Chapter XXVI PART II
Socialism and global economy: United Economic Life of the race
World War 1 started in August, 1914 and shattered the whole edifice of the international trade that existed hitherto and compelled the search for a new global economic order. Writing barely a month before the culmination of the Russian Revolution in October, 1917, Sri Aurobindo wonders whether a World State could be established not only to consolidate all military power but also to be a harbinger of global economy along a socialist paradigm.
An underlying global unity in the World State would inevitably be countered by ‘the spirit of national jealousy, egoism and sense of separate existence which makes each nation attempt at once to assert its industrial independence and at the same time reach out for a hold of its outgoing commercial activities upon foreign markets…..Inevitably, as the World State grew, this would be felt to be an anomaly, a wasteful and uneconomical process. An efficient international authority would be compelled more and more to intervene and modify the free arrangements of nation with nation. The commercial interests of humanity at large would be given the first place; the independent proclivities and commercial ambitions or jealousies of this or that nation would be compelled to subordinate themselves to the human good. The ideal of mutual exploitation would be replaced by the ideal of a fit and proper share in the united economic life of the race. Especially, as socialism advanced and began to regulate the whole economic existence of separate countries, the same principle could gain ground in the international field and in the end the World-State would be called upon to take up into its hands the right ordering of the international production and distribution of the world….Each (country) would produce and distribute only what it could to the best advantage, most naturally, most efficiently and most economically, for the common need and demand of mankind in which its own would be inseparably included.’(The Ideal of Human Unity, pg. 498-499).
For decades after World War I, attempts to recreate the pre-1914 global economic integration failed. In the 1930s, important nations sought self-sufficiency rather than international economic integration. In the post-World War II period, communist countries rejected global capitalism in principle while developing nations rejected it in practice (Frieden, Jeffrey A, Global Capitalism : Its Fall and Rise in the Twentieth Century, WW Norton,2006). In the1990s, an integrated world economy supporting global capitalism suddenly revealed itself. This happened when the industrial world dropped its control on economic ties, Communist countries opted for international playing fields in lieu of central planning while developing countries looked outward for cheaper goods and policies that brought foreign investments.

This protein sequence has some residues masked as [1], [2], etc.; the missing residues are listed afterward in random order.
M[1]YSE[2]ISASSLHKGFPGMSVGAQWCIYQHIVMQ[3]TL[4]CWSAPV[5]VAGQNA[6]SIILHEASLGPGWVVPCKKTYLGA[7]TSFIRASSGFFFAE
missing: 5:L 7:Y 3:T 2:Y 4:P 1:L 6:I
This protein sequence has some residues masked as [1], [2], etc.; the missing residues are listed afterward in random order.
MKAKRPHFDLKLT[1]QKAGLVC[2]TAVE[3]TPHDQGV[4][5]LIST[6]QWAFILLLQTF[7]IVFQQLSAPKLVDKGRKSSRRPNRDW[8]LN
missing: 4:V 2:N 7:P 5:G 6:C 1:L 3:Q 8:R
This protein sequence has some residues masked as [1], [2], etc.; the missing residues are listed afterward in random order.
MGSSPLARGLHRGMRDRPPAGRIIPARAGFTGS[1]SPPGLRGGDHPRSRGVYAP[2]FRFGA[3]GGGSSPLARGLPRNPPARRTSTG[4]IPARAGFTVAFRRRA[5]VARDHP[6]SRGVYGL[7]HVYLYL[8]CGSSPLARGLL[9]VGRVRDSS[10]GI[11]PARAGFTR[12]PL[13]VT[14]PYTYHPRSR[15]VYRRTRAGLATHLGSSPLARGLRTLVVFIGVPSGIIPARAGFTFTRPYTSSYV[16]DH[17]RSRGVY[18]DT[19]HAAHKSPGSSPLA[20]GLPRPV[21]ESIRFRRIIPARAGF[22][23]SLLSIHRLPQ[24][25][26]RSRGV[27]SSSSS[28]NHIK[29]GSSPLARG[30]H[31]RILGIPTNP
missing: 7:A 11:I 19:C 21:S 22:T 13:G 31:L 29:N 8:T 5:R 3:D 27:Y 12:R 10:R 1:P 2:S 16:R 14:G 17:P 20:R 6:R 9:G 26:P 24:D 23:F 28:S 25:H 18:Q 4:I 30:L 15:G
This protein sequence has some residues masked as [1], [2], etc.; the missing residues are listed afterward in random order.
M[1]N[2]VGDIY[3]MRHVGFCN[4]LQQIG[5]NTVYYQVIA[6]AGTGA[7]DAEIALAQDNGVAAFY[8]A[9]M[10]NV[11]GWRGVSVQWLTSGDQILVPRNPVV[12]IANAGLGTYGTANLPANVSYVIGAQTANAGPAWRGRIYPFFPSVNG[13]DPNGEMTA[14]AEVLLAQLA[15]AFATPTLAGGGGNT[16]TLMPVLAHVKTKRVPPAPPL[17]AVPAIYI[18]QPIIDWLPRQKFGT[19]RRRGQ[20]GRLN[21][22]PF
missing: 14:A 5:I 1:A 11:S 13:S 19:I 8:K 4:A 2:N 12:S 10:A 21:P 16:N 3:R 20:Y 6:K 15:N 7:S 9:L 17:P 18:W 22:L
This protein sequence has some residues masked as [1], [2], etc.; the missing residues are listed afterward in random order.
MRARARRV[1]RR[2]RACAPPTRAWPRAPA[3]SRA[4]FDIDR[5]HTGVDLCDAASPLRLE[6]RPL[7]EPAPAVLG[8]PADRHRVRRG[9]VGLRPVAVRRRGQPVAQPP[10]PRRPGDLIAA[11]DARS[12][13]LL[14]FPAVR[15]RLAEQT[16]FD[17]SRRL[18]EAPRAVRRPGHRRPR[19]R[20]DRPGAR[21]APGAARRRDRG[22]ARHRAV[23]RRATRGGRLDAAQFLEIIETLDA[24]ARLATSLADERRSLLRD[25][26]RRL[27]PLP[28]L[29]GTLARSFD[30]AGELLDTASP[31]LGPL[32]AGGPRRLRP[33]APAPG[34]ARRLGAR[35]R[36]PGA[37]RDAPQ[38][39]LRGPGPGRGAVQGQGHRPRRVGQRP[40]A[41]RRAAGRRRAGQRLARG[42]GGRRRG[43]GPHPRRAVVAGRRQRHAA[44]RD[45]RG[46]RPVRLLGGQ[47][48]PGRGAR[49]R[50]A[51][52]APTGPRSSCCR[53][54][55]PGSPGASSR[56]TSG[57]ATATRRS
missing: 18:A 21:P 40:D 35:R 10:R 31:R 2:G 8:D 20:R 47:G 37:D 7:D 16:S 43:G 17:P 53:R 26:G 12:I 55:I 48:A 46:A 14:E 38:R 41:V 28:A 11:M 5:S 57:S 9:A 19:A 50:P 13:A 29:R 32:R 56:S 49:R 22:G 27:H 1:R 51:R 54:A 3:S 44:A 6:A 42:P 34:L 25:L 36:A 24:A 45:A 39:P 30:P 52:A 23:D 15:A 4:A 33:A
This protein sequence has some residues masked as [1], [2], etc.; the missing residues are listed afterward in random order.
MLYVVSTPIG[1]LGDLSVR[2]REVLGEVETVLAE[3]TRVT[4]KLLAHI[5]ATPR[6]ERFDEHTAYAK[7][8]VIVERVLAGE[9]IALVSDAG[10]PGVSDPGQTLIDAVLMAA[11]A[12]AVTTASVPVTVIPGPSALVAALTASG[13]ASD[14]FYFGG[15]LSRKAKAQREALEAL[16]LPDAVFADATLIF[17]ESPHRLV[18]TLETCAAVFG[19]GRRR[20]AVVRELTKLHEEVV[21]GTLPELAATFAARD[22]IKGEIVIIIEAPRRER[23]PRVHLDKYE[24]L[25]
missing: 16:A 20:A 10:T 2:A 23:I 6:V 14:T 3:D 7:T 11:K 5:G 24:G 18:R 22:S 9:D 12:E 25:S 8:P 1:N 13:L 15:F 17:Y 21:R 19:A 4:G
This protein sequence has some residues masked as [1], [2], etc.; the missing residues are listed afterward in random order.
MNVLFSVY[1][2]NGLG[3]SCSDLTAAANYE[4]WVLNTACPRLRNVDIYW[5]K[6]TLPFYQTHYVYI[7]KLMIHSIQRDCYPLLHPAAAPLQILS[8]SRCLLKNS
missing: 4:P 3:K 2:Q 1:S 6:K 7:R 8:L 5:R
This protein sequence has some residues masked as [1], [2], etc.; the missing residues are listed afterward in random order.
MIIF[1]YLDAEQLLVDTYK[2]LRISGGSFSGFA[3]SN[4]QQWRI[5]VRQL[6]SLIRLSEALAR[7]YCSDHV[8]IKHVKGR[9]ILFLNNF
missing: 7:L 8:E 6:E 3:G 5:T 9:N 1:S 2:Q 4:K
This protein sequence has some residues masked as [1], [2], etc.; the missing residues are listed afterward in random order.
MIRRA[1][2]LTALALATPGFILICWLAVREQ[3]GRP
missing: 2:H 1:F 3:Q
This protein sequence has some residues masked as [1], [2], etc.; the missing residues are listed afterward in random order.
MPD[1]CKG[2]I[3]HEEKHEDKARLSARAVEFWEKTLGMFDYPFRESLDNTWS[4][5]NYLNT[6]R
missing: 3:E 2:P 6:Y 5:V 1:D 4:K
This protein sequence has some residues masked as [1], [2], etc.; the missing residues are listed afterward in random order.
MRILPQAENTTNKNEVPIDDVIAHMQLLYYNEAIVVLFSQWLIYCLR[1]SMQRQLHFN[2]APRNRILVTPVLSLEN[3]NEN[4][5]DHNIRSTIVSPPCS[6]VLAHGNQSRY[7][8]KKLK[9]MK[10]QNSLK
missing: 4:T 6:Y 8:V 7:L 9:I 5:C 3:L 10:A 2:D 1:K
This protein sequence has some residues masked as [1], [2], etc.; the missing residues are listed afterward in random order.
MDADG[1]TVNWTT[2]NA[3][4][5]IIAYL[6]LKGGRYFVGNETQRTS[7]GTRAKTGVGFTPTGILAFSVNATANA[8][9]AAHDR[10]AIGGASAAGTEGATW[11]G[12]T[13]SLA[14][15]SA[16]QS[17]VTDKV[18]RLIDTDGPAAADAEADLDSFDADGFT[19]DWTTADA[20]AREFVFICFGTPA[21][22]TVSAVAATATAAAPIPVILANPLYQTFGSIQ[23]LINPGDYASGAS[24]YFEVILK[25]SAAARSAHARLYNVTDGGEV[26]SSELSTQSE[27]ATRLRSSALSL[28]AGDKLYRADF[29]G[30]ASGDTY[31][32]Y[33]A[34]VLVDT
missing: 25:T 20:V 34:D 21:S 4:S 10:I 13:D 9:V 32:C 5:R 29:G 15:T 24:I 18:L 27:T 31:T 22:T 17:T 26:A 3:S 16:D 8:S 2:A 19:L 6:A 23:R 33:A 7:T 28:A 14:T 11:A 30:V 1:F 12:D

Is the global capitalism clicking? Since the 2008 financial meltdown, the world has been witnessing how the State attempts to bail out the financial elite by imposing brutal austerity measures on the ordinary citizens, the general working class (Socialism and the global economic crisis, www.wsws.org, October 6th, 2011). A very clever ploy is being worked out whereby instead of physically destroying a nation’s infrastructure, there is a forced privatisation and take-over by corporates.
It is now being recognized that global capitalism can fall again. If a fundamental restructuring of the economic life of the masses is not carried out, the wealth of the world will always be held captive by a few corporate houses.
The present spectre of globalization has grown out of choice and not out of compulsion. Frieden (vide supra) explains that this choice arose from governments consciously deciding to reduce barriers to trade and investment and adopt new economic policies. Naturally globalization needs supportive governments while supportive governments need positive public support. If the public is disenchanted with the ploys that favour the super-rich, a different choice could emerge!
History seldom takes any phenomenon for granted. The global economic order might appear not to be unstable today but that may be a passing interlude.
If globalization is the result of a choice and not compulsion, one might also consider that one day, Sri Aurobindo’s endorsement of a global economic order supported by some variant and poise of fundamental socialism might make its choice felt where ‘mutual exploitation’ would be replaced by equitable share in ‘the united economic life the race’ (The Ideal of Human Unity, pg 498)
Date of Update: 12-Aug-17
- By Dr. Soumitra Basu